I just wanted to be up front about that. Because if you don’t want to hear about breastfeeding, both it’s trials and it’s triumphs, then you probably don’t want to read this entry. I’m okay with that — don’t worry. I won’t be hurt or offended, I promise. Okay? Okay.
So now that you’re here because you want to be, here goes.
I have 3 kids, and all 3 of them were – for a period of time – breastfed. I have had issues and more issues with breastfeeding, and I want to share some of that with you now. Not because I am having issues this time around (I’m not) <<knocks on wood>> but because some of the information I have gathered in the school of hard knocks may help someone else who’s struggling.
Connor was born tongue-tied. Do you know what this means? No, I didn’t either. Here’s a picture that perfectly illustrates what Connor’s mouth looked like:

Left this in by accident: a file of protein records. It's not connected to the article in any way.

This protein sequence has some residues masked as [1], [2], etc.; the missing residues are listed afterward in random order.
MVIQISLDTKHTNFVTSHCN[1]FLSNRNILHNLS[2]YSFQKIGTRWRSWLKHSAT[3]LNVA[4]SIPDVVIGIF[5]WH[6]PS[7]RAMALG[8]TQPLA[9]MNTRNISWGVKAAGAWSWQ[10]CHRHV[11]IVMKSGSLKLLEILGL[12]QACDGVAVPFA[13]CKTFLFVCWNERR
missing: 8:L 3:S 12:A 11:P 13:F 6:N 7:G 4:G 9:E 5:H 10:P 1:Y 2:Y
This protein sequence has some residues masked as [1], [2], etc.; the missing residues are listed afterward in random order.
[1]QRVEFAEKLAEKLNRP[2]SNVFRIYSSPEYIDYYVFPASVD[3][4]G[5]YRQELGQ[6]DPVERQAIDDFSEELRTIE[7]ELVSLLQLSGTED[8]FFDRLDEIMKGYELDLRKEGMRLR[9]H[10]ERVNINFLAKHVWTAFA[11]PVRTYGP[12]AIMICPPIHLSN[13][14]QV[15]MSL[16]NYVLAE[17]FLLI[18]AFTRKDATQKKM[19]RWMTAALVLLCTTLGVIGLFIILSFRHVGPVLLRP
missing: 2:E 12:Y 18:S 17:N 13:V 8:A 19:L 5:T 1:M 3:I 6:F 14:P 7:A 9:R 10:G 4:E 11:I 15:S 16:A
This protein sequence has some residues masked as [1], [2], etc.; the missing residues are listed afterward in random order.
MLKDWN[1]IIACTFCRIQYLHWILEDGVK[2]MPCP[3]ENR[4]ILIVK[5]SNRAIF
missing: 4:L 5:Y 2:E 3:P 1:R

The thing is, a tongue tie seriously affects a baby’s ability to breastfeed. This is because the tongue needs to almost hug the nipple in order to get a good latch, which is imperative if the baby is to get a good feed, and then move freely in and out of the mouth to get the milk flowing, allowing baby to gain weight and be happy, making breastfeeding a success.
Connor was born at Women’s College Hospital. The lactation consultant there mentioned the tie, suggesting it could be problematic, and that I should talk to my pediatrician about it. I did, and her advice about releasing it was that it was up to me.